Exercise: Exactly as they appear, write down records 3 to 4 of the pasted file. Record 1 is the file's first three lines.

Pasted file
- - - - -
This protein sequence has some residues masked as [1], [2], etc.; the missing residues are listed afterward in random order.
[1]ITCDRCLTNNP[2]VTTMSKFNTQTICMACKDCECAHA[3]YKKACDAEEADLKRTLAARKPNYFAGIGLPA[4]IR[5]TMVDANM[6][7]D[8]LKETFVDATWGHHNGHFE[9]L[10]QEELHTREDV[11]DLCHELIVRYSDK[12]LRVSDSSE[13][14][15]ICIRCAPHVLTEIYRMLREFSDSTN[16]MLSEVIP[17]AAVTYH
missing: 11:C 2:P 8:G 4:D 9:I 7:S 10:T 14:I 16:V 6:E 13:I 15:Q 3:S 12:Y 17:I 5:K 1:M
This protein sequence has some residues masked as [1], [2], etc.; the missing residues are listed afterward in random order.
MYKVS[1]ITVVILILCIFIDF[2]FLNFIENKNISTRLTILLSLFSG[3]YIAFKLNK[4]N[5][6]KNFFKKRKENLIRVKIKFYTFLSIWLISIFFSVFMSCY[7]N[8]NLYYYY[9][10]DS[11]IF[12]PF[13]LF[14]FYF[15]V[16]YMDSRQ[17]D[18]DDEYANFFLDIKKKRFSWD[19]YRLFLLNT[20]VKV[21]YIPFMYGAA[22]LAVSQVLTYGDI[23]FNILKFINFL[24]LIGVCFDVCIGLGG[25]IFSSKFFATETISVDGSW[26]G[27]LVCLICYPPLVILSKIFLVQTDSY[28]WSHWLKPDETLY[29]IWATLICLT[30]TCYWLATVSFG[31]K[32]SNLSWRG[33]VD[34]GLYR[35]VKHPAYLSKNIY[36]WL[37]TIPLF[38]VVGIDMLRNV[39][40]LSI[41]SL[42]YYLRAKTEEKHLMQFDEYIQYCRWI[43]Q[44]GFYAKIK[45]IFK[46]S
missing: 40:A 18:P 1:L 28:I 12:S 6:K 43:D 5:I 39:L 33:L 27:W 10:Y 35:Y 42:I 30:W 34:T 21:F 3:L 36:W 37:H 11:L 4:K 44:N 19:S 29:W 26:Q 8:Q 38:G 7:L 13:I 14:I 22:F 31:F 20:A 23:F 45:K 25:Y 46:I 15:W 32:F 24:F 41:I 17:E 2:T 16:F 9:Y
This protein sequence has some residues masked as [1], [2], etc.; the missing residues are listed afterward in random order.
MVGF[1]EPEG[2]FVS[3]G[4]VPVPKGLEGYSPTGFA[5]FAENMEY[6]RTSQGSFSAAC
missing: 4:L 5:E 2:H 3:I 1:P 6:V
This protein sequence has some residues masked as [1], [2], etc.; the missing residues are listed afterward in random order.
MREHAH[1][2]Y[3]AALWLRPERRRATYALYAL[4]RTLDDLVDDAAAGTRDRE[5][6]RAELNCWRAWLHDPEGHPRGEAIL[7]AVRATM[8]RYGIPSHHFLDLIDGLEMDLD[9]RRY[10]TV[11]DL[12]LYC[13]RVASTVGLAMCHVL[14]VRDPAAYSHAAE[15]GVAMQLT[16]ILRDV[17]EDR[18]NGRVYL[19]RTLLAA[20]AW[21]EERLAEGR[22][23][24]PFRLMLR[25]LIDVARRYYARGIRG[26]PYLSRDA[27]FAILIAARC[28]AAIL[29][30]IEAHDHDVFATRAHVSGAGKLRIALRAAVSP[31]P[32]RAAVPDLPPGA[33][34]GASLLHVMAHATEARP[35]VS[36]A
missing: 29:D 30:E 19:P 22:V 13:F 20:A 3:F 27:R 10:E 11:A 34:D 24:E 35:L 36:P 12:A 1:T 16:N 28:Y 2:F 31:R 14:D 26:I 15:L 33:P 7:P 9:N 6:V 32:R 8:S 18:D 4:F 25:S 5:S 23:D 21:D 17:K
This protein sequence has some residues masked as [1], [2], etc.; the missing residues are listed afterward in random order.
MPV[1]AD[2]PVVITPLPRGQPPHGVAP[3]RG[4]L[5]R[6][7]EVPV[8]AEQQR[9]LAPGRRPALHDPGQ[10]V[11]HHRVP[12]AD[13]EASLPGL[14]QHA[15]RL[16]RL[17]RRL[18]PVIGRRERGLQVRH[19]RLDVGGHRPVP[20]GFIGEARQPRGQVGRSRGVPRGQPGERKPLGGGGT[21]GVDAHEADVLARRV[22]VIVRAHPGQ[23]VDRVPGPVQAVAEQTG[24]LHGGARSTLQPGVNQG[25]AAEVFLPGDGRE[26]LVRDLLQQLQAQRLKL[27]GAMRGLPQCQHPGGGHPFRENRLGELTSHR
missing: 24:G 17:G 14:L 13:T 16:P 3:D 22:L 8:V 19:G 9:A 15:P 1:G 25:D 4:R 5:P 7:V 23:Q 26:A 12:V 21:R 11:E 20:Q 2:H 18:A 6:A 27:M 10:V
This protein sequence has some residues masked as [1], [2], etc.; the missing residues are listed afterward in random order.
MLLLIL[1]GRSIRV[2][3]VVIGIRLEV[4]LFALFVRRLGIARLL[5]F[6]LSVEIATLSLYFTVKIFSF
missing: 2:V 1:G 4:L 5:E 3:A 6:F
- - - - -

This protein sequence has some residues masked as [1], [2], etc.; the missing residues are listed afterward in random order.
MVGF[1]EPEG[2]FVS[3]G[4]VPVPKGLEGYSPTGFA[5]FAENMEY[6]RTSQGSFSAAC
missing: 4:L 5:E 2:H 3:I 1:P 6:V
This protein sequence has some residues masked as [1], [2], etc.; the missing residues are listed afterward in random order.
MREHAH[1][2]Y[3]AALWLRPERRRATYALYAL[4]RTLDDLVDDAAAGTRDRE[5][6]RAELNCWRAWLHDPEGHPRGEAIL[7]AVRATM[8]RYGIPSHHFLDLIDGLEMDLD[9]RRY[10]TV[11]DL[12]LYC[13]RVASTVGLAMCHVL[14]VRDPAAYSHAAE[15]GVAMQLT[16]ILRDV[17]EDR[18]NGRVYL[19]RTLLAA[20]AW[21]EERLAEGR[22][23][24]PFRLMLR[25]LIDVARRYYARGIRG[26]PYLSRDA[27]FAILIAARC[28]AAIL[29][30]IEAHDHDVFATRAHVSGAGKLRIALRAAVSP[31]P[32]RAAVPDLPPGA[33][34]GASLLHVMAHATEARP[35]VS[36]A
missing: 29:D 30:E 19:P 22:V 13:F 20:A 3:F 27:R 10:E 11:A 34:D 24:E 35:L 36:P 12:A 1:T 16:N 28:Y 2:F 31:R 14:D 26:I 15:L 33:P 7:P 9:N 6:V 32:R 8:S 18:D 4:F 25:S 5:S 23:D 21:D 17:K